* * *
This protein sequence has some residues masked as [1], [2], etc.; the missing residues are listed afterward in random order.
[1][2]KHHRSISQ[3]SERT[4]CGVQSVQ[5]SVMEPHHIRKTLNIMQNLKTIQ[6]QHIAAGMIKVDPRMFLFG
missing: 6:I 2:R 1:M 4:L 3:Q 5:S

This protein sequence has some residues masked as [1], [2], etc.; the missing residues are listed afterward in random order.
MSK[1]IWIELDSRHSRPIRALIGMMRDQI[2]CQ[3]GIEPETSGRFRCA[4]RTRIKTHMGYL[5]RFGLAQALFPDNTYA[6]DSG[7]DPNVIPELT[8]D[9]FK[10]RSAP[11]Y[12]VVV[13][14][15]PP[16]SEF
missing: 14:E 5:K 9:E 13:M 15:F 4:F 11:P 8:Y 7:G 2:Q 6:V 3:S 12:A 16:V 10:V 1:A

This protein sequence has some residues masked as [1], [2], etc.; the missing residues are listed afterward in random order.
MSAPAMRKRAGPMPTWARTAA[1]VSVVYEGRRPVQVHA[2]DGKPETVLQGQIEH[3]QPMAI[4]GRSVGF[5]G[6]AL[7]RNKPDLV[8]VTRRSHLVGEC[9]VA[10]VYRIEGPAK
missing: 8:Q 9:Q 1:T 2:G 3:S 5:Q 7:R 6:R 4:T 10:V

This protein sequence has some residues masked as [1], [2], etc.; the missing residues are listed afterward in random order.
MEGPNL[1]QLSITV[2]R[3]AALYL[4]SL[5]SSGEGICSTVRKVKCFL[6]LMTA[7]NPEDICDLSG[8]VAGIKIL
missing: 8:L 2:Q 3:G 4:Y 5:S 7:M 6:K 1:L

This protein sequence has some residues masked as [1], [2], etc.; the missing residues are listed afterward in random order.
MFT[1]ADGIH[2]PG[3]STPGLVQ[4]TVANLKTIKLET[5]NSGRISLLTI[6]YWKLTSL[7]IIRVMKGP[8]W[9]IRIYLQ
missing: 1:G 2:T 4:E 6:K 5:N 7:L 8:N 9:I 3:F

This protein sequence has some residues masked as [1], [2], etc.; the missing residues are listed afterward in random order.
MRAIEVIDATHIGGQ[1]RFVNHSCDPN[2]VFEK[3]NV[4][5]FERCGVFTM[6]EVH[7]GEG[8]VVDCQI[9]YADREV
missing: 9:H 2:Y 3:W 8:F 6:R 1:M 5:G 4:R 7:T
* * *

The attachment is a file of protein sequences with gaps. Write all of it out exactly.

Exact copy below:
This protein sequence has some residues masked as [1], [2], etc.; the missing residues are listed afterward in random order.
[1][2]KHHRSISQ[3]SERT[4]CGVQSVQ[5]SVMEPHHIRKTLNIMQNLKTIQ[6]QHIAAGMIKVDPRMFLFG
missing: 6:I 2:R 1:M 4:L 3:Q 5:S

This protein sequence has some residues masked as [1], [2], etc.; the missing residues are listed afterward in random order.
MSK[1]IWIELDSRHSRPIRALIGMMRDQI[2]CQ[3]GIEPETSGRFRCA[4]RTRIKTHMGYL[5]RFGLAQALFPDNTYA[6]DSG[7]DPNVIPELT[8]D[9]FK[10]RSAP[11]Y[12]VVV[13][14][15]PP[16]SEF
missing: 14:E 5:K 9:E 13:M 15:F 4:F 11:P 8:Y 7:G 2:Q 6:V 3:S 12:A 16:V 10:V 1:A

This protein sequence has some residues masked as [1], [2], etc.; the missing residues are listed afterward in random order.
MSAPAMRKRAGPMPTWARTAA[1]VSVVYEGRRPVQVHA[2]DGKPETVLQGQIEH[3]QPMAI[4]GRSVGF[5]G[6]AL[7]RNKPDLV[8]VTRRSHLVGEC[9]VA[10]VYRIEGPAK
missing: 8:Q 9:Q 1:T 2:G 3:S 5:Q 7:R 6:R 4:T 10:V

This protein sequence has some residues masked as [1], [2], etc.; the missing residues are listed afterward in random order.
MEGPNL[1]QLSITV[2]R[3]AALYL[4]SL[5]SSGEGICSTVRKVKCFL[6]LMTA[7]NPEDICDLSG[8]VAGIKIL
missing: 8:L 2:Q 3:G 4:Y 5:S 7:M 6:K 1:L

This protein sequence has some residues masked as [1], [2], etc.; the missing residues are listed afterward in random order.
MFT[1]ADGIH[2]PG[3]STPGLVQ[4]TVANLKTIKLET[5]NSGRISLLTI[6]YWKLTSL[7]IIRVMKGP[8]W[9]IRIYLQ
missing: 1:G 2:T 4:E 6:K 5:N 7:L 8:N 9:I 3:F

This protein sequence has some residues masked as [1], [2], etc.; the missing residues are listed afterward in random order.
MRAIEVIDATHIGGQ[1]RFVNHSCDPN[2]VFEK[3]NV[4][5]FERCGVFTM[6]EVH[7]GEG[8]VVDCQI[9]YADREV
missing: 9:H 2:Y 3:W 8:F 6:R 1:M 5:G 4:R 7:T